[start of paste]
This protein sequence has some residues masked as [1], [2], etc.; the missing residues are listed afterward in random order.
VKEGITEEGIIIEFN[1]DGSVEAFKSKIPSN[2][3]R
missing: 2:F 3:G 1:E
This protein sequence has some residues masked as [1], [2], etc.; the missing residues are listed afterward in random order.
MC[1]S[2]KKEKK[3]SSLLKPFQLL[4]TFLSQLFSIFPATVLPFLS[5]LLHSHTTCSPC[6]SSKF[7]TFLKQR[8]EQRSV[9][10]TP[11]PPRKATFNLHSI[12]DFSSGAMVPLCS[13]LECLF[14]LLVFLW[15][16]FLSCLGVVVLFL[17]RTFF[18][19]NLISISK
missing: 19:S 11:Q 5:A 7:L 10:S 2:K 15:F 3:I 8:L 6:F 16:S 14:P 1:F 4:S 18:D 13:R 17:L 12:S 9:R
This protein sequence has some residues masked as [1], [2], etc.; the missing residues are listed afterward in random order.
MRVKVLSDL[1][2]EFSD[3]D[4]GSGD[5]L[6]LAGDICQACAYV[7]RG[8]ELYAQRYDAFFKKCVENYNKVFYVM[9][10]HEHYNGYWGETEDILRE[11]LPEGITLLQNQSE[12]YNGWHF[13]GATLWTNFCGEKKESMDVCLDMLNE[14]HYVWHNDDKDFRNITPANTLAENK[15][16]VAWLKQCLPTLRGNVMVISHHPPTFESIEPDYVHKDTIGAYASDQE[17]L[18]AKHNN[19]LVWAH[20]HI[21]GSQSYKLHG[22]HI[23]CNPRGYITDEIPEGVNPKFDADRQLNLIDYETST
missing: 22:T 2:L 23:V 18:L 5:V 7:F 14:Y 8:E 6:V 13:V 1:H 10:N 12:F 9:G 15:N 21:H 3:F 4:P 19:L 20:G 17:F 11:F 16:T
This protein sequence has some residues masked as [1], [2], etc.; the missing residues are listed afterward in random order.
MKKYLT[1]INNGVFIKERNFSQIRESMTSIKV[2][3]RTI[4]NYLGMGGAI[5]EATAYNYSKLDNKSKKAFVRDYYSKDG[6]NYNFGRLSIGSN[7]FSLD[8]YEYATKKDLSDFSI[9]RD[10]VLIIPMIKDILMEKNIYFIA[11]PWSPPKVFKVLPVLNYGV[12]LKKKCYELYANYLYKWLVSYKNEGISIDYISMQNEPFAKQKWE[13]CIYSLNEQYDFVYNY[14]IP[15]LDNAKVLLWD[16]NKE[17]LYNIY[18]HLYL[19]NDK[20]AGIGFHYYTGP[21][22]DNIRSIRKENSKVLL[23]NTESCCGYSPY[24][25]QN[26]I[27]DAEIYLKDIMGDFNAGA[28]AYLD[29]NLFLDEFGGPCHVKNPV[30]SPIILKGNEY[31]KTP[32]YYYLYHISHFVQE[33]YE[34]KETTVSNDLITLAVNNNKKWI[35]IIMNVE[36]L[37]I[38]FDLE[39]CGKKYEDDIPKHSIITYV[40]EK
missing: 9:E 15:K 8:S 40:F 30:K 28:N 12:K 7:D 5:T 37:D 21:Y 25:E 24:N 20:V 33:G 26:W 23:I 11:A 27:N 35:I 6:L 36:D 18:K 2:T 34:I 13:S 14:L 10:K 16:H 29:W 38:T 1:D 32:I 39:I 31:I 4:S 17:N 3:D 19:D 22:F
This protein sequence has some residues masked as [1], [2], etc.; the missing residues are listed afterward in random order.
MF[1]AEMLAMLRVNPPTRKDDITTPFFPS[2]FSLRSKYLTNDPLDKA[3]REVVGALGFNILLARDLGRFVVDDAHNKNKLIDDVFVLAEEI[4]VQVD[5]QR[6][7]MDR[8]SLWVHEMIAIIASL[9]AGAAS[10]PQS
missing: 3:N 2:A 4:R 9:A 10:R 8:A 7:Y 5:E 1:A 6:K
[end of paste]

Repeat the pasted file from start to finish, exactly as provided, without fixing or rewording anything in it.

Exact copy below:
This protein sequence has some residues masked as [1], [2], etc.; the missing residues are listed afterward in random order.
VKEGITEEGIIIEFN[1]DGSVEAFKSKIPSN[2][3]R
missing: 2:F 3:G 1:E
This protein sequence has some residues masked as [1], [2], etc.; the missing residues are listed afterward in random order.
MC[1]S[2]KKEKK[3]SSLLKPFQLL[4]TFLSQLFSIFPATVLPFLS[5]LLHSHTTCSPC[6]SSKF[7]TFLKQR[8]EQRSV[9][10]TP[11]PPRKATFNLHSI[12]DFSSGAMVPLCS[13]LECLF[14]LLVFLW[15][16]FLSCLGVVVLFL[17]RTFF[18][19]NLISISK
missing: 19:S 11:Q 5:A 7:L 10:S 2:K 15:F 3:I 8:L 6:F 16:S 14:P 1:F 4:S 18:D 13:R 17:L 12:S 9:R
This protein sequence has some residues masked as [1], [2], etc.; the missing residues are listed afterward in random order.
MRVKVLSDL[1][2]EFSD[3]D[4]GSGD[5]L[6]LAGDICQACAYV[7]RG[8]ELYAQRYDAFFKKCVENYNKVFYVM[9][10]HEHYNGYWGETEDILRE[11]LPEGITLLQNQSE[12]YNGWHF[13]GATLWTNFCGEKKESMDVCLDMLNE[14]HYVWHNDDKDFRNITPANTLAENK[15][16]VAWLKQCLPTLRGNVMVISHHPPTFESIEPDYVHKDTIGAYASDQE[17]L[18]AKHNN[19]LVWAH[20]HI[21]GSQSYKLHG[22]HI[23]CNPRGYITDEIPEGVNPKFDADRQLNLIDYETST
missing: 22:T 2:L 23:V 18:L 5:V 7:F 14:Y 8:E 6:V 13:V 1:H 10:N 12:F 9:G 15:N 21:H 3:F 4:P 19:L 20:G 17:F 11:F 16:T
This protein sequence has some residues masked as [1], [2], etc.; the missing residues are listed afterward in random order.
MKKYLT[1]INNGVFIKERNFSQIRESMTSIKV[2][3]RTI[4]NYLGMGGAI[5]EATAYNYSKLDNKSKKAFVRDYYSKDG[6]NYNFGRLSIGSN[7]FSLD[8]YEYATKKDLSDFSI[9]RD[10]VLIIPMIKDILMEKNIYFIA[11]PWSPPKVFKVLPVLNYGV[12]LKKKCYELYANYLYKWLVSYKNEGISIDYISMQNEPFAKQKWE[13]CIYSLNEQYDFVYNY[14]IP[15]LDNAKVLLWD[16]NKE[17]LYNIY[18]HLYL[19]NDK[20]AGIGFHYYTGP[21][22]DNIRSIRKENSKVLL[23]NTESCCGYSPY[24][25]QN[26]I[27]DAEIYLKDIMGDFNAGA[28]AYLD[29]NLFLDEFGGPCHVKNPV[30]SPIILKGNEY[31]KTP[32]YYYLYHISHFVQE[33]YE[34]KETTVSNDLITLAVNNNKKWI[35]IIMNVE[36]L[37]I[38]FDLE[39]CGKKYEDDIPKHSIITYV[40]EK
missing: 9:E 15:K 8:S 40:F 30:K 28:N 12:K 7:D 5:T 37:D 21:Y 25:E 24:N 20:V 33:G 26:W 23:I 11:A 27:N 35:I 6:L 36:D 18:K 2:T 34:I 13:S 14:L 10:K 16:H 29:W 38:T 1:D 32:I 39:I 31:I 4:S 17:N 3:D 19:D 22:F
This protein sequence has some residues masked as [1], [2], etc.; the missing residues are listed afterward in random order.
MF[1]AEMLAMLRVNPPTRKDDITTPFFPS[2]FSLRSKYLTNDPLDKA[3]REVVGALGFNILLARDLGRFVVDDAHNKNKLIDDVFVLAEEI[4]VQVD[5]QR[6][7]MDR[8]SLWVHEMIAIIASL[9]AGAAS[10]PQS
missing: 3:N 2:A 4:R 9:A 10:R 8:A 7:Y 5:E 1:A 6:K